Incidentally, since the advent of the craze for Pokemon Go, I now get strange looks if I look at the map on my smartphone whilst walking. Oh well…

9.6 miles walking, 4 Geocaches and 3 Coalposts today.

London Loop Walk 12 and 13 – Uxbridge to Moor Park

For more information on the London Loop, see // and //

London Loop Walk 9 & 10 – Kingston to Hayes & Harlington

Another fine day, so it’s back on the trains for the next section of my London Loop walk. First a train to Waterloo East, then the all stations train from Waterloo to Hampton Wick:Hampton Wick Station

From the station, it was a short walk through the town to the London Loop route through Bushy Park. I don’t think I’d ever been there before; it’s a very large and varied collection of both ‘wild’ and ‘cultivated’ park, with many streams, rivers and lakes criss-crossing it. And deer, though I didn’t see any.Bushy ParkBushy ParkBushy Park

3 Miles and a chat with a couple of dog walkers later, the northern boundary of the park was reached, and suburban streets beckoned. The route follows the boundary of Fulwell Golf Course, but this was totally shielded by a row of trees!Teddington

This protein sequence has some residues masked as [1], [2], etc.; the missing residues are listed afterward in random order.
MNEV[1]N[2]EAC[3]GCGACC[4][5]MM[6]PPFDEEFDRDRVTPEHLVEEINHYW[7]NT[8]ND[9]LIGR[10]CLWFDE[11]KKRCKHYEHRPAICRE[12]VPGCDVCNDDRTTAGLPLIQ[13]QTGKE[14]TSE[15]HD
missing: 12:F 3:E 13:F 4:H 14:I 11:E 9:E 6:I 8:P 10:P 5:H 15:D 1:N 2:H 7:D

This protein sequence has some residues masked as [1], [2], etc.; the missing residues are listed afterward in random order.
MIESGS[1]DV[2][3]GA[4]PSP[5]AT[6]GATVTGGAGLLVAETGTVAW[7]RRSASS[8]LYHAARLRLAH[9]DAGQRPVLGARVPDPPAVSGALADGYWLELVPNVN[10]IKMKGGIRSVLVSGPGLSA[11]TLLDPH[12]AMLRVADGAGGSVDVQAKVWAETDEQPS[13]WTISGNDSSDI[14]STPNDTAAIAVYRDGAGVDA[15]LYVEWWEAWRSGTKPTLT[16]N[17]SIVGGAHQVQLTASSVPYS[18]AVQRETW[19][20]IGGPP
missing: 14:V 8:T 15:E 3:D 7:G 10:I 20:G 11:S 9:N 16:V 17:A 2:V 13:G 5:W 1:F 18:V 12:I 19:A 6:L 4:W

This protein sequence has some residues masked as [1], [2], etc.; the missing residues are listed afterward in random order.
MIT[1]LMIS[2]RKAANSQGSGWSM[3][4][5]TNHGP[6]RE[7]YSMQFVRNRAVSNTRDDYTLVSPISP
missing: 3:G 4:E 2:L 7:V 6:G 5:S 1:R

After another bit along a busy road, the route finally reaches Crane Park, which follows the River Crane. It was nice to get back to countryside!Crane Park

The Shot Tower is a listed building and the remaining skeleton of an ancient gunpowder mill which was built in 1766:Shot Tower

Unfortunately, after a while, the river is inaccessible, so more road and a nice track across Hounslow Heath:Hounslow Heath

This eventually leads back to the River Crane in Donkey Wood:Donkey Wood

with a nice boardwalk made from recycled plastic:Donkey Wood

Eventually, the busy A30 was reached. The end of Section 9 is down this road at Hatton Cross tube station, but I couldn’t face the thought of the long journey back on the tube, so pressed on.A30 Great South West Road

The route is now very close to Heathrow Airport:Airport Hangers

After a while, it was back to countryside in River Crane Park, but with a very flooded path:River Crane Park - Flooded Path

Getting around this bit was interesting…